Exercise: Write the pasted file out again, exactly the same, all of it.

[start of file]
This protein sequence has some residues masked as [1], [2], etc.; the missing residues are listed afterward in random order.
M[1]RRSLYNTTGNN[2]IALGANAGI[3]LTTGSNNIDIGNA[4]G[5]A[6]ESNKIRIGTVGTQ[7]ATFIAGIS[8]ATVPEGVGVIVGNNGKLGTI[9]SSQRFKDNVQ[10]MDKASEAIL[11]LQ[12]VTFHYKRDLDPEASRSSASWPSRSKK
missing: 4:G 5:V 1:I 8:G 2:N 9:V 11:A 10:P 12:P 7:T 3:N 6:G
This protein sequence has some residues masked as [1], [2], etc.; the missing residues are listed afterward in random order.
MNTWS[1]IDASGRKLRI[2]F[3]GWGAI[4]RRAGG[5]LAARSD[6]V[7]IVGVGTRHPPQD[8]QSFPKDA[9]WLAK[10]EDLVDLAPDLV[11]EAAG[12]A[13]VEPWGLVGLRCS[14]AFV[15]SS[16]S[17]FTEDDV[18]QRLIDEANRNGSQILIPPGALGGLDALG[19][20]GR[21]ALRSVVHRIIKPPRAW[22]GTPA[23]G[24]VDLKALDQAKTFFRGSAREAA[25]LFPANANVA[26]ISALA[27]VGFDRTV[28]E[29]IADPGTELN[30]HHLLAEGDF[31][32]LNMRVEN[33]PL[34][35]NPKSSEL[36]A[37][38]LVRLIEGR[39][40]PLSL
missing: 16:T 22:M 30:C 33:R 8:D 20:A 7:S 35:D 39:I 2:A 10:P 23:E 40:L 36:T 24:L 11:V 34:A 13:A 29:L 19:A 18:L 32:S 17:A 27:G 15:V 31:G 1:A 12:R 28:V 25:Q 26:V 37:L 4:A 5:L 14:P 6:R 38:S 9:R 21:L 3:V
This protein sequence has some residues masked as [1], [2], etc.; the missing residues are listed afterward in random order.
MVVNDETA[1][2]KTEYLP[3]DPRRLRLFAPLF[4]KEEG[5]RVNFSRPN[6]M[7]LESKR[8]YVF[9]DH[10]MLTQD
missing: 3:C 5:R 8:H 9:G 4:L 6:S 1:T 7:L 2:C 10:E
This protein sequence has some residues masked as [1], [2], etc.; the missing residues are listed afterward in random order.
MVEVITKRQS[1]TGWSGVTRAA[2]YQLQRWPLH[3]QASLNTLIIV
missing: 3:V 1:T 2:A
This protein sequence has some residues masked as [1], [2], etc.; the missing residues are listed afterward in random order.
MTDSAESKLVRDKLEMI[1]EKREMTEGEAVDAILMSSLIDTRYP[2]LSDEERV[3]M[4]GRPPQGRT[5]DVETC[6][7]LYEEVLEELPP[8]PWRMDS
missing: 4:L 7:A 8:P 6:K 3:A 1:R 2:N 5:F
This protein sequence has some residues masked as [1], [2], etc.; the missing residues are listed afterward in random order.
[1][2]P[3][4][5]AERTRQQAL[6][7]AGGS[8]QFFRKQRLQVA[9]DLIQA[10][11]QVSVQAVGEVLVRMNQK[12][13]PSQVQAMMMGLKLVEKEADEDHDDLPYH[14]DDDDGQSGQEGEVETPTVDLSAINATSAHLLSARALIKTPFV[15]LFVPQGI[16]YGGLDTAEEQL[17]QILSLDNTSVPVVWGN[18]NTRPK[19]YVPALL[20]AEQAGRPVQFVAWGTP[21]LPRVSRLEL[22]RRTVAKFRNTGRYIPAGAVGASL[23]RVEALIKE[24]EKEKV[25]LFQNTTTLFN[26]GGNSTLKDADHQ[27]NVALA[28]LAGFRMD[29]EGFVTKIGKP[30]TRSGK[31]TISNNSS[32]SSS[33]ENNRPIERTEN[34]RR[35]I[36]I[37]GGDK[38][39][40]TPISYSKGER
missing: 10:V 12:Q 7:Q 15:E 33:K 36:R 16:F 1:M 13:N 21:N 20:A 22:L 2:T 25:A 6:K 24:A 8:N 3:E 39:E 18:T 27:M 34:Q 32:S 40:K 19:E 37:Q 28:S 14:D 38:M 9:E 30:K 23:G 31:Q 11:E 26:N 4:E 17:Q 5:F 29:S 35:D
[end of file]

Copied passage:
This protein sequence has some residues masked as [1], [2], etc.; the missing residues are listed afterward in random order.
M[1]RRSLYNTTGNN[2]IALGANAGI[3]LTTGSNNIDIGNA[4]G[5]A[6]ESNKIRIGTVGTQ[7]ATFIAGIS[8]ATVPEGVGVIVGNNGKLGTI[9]SSQRFKDNVQ[10]MDKASEAIL[11]LQ[12]VTFHYKRDLDPEASRSSASWPSRSKK
missing: 4:G 5:V 1:I 8:G 2:N 9:V 11:A 10:P 12:P 7:T 3:N 6:G
This protein sequence has some residues masked as [1], [2], etc.; the missing residues are listed afterward in random order.
MNTWS[1]IDASGRKLRI[2]F[3]GWGAI[4]RRAGG[5]LAARSD[6]V[7]IVGVGTRHPPQD[8]QSFPKDA[9]WLAK[10]EDLVDLAPDLV[11]EAAG[12]A[13]VEPWGLVGLRCS[14]AFV[15]SS[16]S[17]FTEDDV[18]QRLIDEANRNGSQILIPPGALGGLDALG[19][20]GR[21]ALRSVVHRIIKPPRAW[22]GTPA[23]G[24]VDLKALDQAKTFFRGSAREAA[25]LFPANANVA[26]ISALA[27]VGFDRTV[28]E[29]IADPGTELN[30]HHLLAEGDF[31][32]LNMRVEN[33]PL[34][35]NPKSSEL[36]A[37][38]LVRLIEGR[39][40]PLSL
missing: 16:T 22:M 30:C 33:R 8:D 20:A 7:S 35:D 39:I 2:A 10:P 23:E 40:L 36:T 24:L 11:V 34:A 13:A 29:L 19:A 18:L 32:S 17:A 27:G 15:V 31:G 1:A 12:R 28:V 25:Q 26:V 37:L 4:A 5:L 14:P 6:R 38:S 9:R 21:L 3:V
This protein sequence has some residues masked as [1], [2], etc.; the missing residues are listed afterward in random order.
MVVNDETA[1][2]KTEYLP[3]DPRRLRLFAPLF[4]KEEG[5]RVNFSRPN[6]M[7]LESKR[8]YVF[9]DH[10]MLTQD
missing: 3:C 5:R 8:H 9:G 4:L 6:S 1:T 7:L 2:C 10:E
This protein sequence has some residues masked as [1], [2], etc.; the missing residues are listed afterward in random order.
MVEVITKRQS[1]TGWSGVTRAA[2]YQLQRWPLH[3]QASLNTLIIV
missing: 3:V 1:T 2:A
This protein sequence has some residues masked as [1], [2], etc.; the missing residues are listed afterward in random order.
MTDSAESKLVRDKLEMI[1]EKREMTEGEAVDAILMSSLIDTRYP[2]LSDEERV[3]M[4]GRPPQGRT[5]DVETC[6][7]LYEEVLEELPP[8]PWRMDS
missing: 4:L 7:A 8:P 6:K 3:A 1:R 2:N 5:F
This protein sequence has some residues masked as [1], [2], etc.; the missing residues are listed afterward in random order.
[1][2]P[3][4][5]AERTRQQAL[6][7]AGGS[8]QFFRKQRLQVA[9]DLIQA[10][11]QVSVQAVGEVLVRMNQK[12][13]PSQVQAMMMGLKLVEKEADEDHDDLPYH[14]DDDDGQSGQEGEVETPTVDLSAINATSAHLLSARALIKTPFV[15]LFVPQGI[16]YGGLDTAEEQL[17]QILSLDNTSVPVVWGN[18]NTRPK[19]YVPALL[20]AEQAGRPVQFVAWGTP[21]LPRVSRLEL[22]RRTVAKFRNTGRYIPAGAVGASL[23]RVEALIKE[24]EKEKV[25]LFQNTTTLFN[26]GGNSTLKDADHQ[27]NVALA[28]LAGFRMD[29]EGFVTKIGKP[30]TRSGK[31]TISNNSS[32]SSS[33]ENNRPIERTEN[34]RR[35]I[36]I[37]GGDK[38][39][40]TPISYSKGER
missing: 10:V 12:Q 7:Q 15:E 33:K 36:R 16:F 1:M 13:N 21:N 20:A 22:L 2:T 25:A 6:K 24:A 8:N 3:E 39:E 18:T 27:M 34:Q 32:S 40:K 19:E 37:Q 28:S 14:D 38:M 9:E 30:K 23:G 31:Q 11:E 26:N 4:E 17:Q 5:F 29:S 35:D